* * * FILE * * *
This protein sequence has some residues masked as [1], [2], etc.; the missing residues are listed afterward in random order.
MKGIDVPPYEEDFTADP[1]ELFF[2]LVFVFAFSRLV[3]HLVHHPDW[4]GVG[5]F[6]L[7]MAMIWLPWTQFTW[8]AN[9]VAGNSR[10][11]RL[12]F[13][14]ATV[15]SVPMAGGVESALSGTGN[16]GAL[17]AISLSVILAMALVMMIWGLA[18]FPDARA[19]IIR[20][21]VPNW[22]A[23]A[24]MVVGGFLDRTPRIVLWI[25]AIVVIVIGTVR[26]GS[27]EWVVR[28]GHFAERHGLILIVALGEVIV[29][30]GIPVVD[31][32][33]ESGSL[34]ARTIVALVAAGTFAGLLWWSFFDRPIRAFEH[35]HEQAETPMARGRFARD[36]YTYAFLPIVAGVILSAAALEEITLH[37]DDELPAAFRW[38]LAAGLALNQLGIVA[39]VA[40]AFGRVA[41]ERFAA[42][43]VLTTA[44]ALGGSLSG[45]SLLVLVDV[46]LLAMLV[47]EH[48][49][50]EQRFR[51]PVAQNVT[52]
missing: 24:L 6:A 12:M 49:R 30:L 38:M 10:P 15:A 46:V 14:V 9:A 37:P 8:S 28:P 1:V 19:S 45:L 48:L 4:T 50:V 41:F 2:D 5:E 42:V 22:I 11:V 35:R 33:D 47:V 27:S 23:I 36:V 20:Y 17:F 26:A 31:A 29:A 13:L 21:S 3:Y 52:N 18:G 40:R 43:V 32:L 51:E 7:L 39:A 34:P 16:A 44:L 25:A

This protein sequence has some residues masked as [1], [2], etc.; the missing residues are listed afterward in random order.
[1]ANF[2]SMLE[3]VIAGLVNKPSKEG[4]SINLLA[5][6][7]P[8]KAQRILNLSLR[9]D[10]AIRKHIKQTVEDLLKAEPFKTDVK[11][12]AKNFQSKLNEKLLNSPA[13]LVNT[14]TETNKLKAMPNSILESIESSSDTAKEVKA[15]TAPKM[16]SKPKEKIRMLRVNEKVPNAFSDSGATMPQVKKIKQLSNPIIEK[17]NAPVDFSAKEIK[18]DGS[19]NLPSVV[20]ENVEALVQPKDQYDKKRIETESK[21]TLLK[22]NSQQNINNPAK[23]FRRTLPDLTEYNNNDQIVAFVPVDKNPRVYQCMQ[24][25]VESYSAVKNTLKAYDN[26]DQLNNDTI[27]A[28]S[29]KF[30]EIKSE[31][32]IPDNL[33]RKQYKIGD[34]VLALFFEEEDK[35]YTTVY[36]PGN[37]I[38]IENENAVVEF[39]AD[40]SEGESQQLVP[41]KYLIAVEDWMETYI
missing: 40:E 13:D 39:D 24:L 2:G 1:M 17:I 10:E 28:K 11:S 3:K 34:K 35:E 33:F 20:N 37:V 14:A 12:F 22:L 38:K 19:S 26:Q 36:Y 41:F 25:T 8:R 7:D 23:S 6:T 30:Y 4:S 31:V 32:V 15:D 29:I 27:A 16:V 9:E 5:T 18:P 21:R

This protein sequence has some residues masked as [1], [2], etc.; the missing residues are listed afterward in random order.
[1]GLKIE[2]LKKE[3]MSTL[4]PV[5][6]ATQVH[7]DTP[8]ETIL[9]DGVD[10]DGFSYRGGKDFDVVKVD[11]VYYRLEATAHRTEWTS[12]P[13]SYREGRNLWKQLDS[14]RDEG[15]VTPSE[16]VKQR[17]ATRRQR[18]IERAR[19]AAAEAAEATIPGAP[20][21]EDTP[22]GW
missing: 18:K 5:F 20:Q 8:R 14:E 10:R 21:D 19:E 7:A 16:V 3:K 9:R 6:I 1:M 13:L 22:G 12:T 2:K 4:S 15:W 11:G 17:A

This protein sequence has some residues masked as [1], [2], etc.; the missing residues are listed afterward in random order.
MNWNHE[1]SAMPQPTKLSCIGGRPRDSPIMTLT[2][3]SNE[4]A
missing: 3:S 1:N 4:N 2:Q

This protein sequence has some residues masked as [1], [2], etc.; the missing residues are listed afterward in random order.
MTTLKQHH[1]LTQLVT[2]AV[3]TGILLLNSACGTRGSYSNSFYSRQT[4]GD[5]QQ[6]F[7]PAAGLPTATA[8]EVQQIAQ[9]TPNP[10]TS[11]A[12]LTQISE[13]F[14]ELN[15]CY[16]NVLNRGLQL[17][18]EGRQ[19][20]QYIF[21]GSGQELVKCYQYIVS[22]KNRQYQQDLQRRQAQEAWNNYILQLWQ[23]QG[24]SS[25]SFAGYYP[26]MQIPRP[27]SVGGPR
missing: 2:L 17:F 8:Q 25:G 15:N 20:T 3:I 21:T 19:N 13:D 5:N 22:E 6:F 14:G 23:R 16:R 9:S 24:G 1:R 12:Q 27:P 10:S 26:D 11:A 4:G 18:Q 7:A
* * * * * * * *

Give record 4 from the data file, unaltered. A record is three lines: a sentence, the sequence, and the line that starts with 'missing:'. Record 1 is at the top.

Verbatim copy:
This protein sequence has some residues masked as [1], [2], etc.; the missing residues are listed afterward in random order.
MNWNHE[1]SAMPQPTKLSCIGGRPRDSPIMTLT[2][3]SNE[4]A
missing: 3:S 1:N 4:N 2:Q